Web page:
In the state of Israel, new judges (at all levels) are appointed by a committee of 9 people, including 2 members of parliament, 2 representatives from the ministry of justice, and 2 representatives from the bar association, in addition to 3 supreme court justices. In order for a new judge to be approved, a majority of 7 members have to vote for them, effectively giving the 3 judges (who consistently vote as a bloc) the ability to veto any appointment they disagree with, thus the statement that the judges appoint each other.
Are there any other countries where this is also true, even if it's using some other system?

3 Answers 3


Judicial appointments in England and Wales (plus courts that cover the whole of the UK) are made by the Judicial Appointments Commission. This was set up in 2006 to improve the separation of powers in the UK, removing the ability of a government to select sympathetic judges.

The committee comprises

...the judiciary, the legal profession, non-legally qualified judicial office holders and the public.

So it could be said that judges in the UK are to some extent self-selecting, but the commission responsible also has members who are not judges.

  • 1
    Can the committee select someone without any support from the representatives of the judiciary?
    – Roy
    Jun 1, 2015 at 17:06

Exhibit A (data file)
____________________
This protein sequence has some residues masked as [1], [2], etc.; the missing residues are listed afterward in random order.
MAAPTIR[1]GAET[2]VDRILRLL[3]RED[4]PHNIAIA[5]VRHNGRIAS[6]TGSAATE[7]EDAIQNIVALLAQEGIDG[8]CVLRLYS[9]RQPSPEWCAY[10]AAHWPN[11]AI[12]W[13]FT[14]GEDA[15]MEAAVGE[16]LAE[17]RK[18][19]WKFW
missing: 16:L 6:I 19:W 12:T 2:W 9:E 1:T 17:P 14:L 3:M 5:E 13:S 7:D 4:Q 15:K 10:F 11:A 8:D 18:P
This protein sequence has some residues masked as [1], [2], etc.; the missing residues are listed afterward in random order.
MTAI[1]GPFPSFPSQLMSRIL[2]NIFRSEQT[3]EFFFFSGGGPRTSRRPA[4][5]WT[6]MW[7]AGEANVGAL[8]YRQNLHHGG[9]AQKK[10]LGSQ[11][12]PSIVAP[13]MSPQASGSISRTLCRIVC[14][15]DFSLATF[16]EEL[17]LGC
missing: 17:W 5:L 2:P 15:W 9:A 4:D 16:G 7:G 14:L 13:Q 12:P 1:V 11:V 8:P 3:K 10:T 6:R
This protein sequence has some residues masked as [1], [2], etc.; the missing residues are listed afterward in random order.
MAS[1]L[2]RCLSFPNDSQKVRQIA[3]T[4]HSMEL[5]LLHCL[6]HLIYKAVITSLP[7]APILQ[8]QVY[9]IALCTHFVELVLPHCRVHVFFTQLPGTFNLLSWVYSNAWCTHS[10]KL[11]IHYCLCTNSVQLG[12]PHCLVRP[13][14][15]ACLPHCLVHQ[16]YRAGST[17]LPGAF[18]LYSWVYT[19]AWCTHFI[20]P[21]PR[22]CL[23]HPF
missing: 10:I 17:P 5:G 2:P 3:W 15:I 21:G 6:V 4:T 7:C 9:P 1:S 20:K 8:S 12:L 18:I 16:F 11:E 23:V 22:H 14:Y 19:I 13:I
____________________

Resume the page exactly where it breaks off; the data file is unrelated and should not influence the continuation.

• @Roy 5 out of 15 members must be from the judiciary, and the chairman must be a layperson, so the answer appears to be yes.
    – Flup
    Jun 1, 2015 at 17:11

In Italy, to become a magistrato (judges and prosecutor) you have to pass a pubblic examination, managed by an examination commission composed mostly by senior magistrati, plus a few law University professors, plus a couple of members of the bar. The commission itself is named by the Ministro di Giustizia (italian attorney general, a strictly political member of the Cabinet), but after a proposal by the Consiglio Superiore della Magistratura, which is a body for the self-governance of the Magistratura, elected by the Magistrati themselves. So, you may say that in Italy Judges appoint themselves.

I believe this is a framework which was somehow taken from France.

(It is different for the Supreme Court, whose members are named by the italian Congress).


In Germany, the exact procedure depends on the level of government where the judges are appointed:

  • Judges at the state (Bundesland) level (which are most judges) are chosen by the ministry of justice of the state in question, similar to other civil servants.

  • Judges at the federal level (Bundesrichter) are elected by a council (Richterwahlausschuss). The details vary by the type of judges elected, but usually the council consists of either members of parliament, or people elected by parliament. Judges for the constitutional court (Bundesverfassungsgericht) are elected directly by parliament.

So sitting judges are not directly involved in the selection of new judges.

There is limited involvement: Courts have councils of judges (Präsidialrat), elected by the judges of the respective court. These councils must be heard before the appointment of a new judge (Deutsches Richtergesetz §55). However, they cannot appoint or even propose a new judge, they can only oppose a proposed appointment.

  • who, how appoints Prosecutors (/Public Attorneys)?
    – mario
    May 2, 2016 at 9:26
  • @mario: That's a nice question. Consider asking it via the "Ask Question" link :-).
    – sleske
    May 2, 2016 at 9:28
  • done!
    – mario
    May 2, 2016 at 13:19

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